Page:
The Technical Edge: How to Kill Your Beer Yeast


Amongst that yeast, once upon a time, there was a brewer. Maybe in this case he SHOULD have killed it?

Written by Professor Goodales

Note: the Professor prefers to post, not write. This site is for you, not the Professor. But there seems to be a lack of reference material on this important topic.

Let’s say you suck at what you do: brew. You want to suck even more. What to do. What to do. You ask, “How do I kill my beer yeast?”

Well, raising acidity, or make the wort more like your filth minded uncle: more base, will do it. Beer ferments best in the 5-6 ph range. Add a lot of rhubarb, or lemon or, if you’re really determined battery acid. Do not ladle it into the wort by scooping it up with your hands; unless you hate your hands too.

Too cold can do the trick. With an ale, just get it in the 40 degree range might do the trick; though yeasties are stubborn buggers. Lager yeast is even more head strong and will ferment in the 40s. Just leave it in your freezer and do not thaw. Might not kill it but it will stop the little monsters, well stop them “cold.”

Now you could add so much fermentables that the alcohol level gets so high it strangles them in their own waste, which esentially is what alcohol is. We urinate. They expel alcohol. Leaving them, and us, well, wasted.

Some recommend Sodium Benzonate, but the Professor isn’t sure about that one.

Filtering might work, but they tend to be ornery critters and a few may sneak through. Once you have a few you may have a whole family happily fermenting again. Catholics of the more traditional flavor (See “The Cannibal’s Guide to Catholic Missionaries.”) and Mormons have nothing on beer yeast when it comes to propagation. They apparently don’t even believe in the rythm method.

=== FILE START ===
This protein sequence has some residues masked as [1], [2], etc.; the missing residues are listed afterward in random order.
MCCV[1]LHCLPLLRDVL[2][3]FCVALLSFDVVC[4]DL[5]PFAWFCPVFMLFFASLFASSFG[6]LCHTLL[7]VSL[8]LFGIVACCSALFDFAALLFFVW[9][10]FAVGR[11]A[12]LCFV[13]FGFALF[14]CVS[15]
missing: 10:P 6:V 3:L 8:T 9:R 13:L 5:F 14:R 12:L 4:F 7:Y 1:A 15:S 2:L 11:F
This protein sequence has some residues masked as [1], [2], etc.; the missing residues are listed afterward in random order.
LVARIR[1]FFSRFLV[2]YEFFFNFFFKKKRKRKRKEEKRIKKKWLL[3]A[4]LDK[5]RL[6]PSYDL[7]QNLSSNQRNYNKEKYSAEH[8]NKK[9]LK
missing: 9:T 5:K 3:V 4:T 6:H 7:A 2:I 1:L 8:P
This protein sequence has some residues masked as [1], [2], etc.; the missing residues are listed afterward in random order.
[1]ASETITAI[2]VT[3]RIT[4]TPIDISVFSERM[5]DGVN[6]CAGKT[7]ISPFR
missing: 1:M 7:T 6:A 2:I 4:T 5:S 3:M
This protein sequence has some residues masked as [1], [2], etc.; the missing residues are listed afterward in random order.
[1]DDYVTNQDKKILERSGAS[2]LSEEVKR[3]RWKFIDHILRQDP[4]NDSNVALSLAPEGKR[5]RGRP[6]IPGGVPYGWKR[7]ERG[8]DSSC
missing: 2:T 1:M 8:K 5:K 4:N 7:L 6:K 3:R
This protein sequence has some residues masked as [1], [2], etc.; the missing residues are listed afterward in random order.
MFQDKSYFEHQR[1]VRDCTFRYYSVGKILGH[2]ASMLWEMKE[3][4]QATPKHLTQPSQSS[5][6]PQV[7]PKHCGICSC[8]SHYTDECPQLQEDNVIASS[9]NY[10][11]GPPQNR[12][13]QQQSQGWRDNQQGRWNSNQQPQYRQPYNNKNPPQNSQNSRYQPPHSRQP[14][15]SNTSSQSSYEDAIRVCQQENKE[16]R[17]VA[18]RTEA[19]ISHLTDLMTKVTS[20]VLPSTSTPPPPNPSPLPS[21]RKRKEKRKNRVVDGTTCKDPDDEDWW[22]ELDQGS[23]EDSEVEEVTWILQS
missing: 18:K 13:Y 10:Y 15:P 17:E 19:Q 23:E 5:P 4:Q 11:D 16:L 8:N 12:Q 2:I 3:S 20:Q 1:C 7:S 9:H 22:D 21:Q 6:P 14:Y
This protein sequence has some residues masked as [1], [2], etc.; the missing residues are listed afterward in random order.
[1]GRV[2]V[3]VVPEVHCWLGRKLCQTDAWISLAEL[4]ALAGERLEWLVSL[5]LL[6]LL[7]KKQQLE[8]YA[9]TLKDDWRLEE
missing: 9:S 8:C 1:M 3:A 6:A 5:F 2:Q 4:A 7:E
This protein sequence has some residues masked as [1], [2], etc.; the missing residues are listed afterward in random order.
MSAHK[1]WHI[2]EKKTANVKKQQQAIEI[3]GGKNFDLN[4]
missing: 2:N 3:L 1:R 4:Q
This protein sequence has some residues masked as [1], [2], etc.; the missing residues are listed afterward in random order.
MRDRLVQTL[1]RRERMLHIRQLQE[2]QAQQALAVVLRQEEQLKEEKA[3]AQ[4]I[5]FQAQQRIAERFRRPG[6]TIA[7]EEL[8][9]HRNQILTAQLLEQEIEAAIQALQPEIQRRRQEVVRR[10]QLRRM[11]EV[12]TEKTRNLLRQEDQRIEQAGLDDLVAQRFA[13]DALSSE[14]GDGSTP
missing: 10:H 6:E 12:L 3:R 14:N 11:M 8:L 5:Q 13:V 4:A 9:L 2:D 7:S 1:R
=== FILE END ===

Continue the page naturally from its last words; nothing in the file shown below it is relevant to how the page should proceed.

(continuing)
One sure way to kill you beer yeast is to throw it into “the boil.” Yeast really isn’t fond of anything over 90. Of course most sane humans aren’t either.

Many claim artificial sweetners, or semi-sort of artificial sweetners like Xylitol, kill yeast but the Professor has seen no evidence of this. Beer yeast can be a little picky, so don’t be surprised if you have a very weak fermentation, or off flavors. Kind of like when neighbors move in you don’t approve of, or when your folks don’t approve of whom you are dating. Yeast can be a bit of a snob if you’re looking for a great taste off an odd fermentation source, but there probably will be a reaction: just not one you might like. Death is certainly not assured, if that is your goal, Mr. Grim-brew Reaper.

Pasteurization would work: bring it up to a high temp fast and then bring it down. The problem is good pasteurization probably requires expensive equipment. The Professor supposes a microwave might work, but remember what pasteurization does to milk: especially ultra pasteurization, makes it taste like cardboard. There’s a reason why big brewers who often have less tasty product pasteurize and craft beer brewers who don’t pasteurize offer the consumer more taste; and it’s not just the cost of the process.

However, you must ask, if you’re like the Professor and always prefer more and could care less about fitting into some style guideline; why would you want to kill the poor little beasties? Let them flirt, let them play with themselves, for yeast reproduction is achieved by budding off the same cell.

Some days when you face that spouse, boyfriend or girlfriend, don’t you wish it were that easy for you?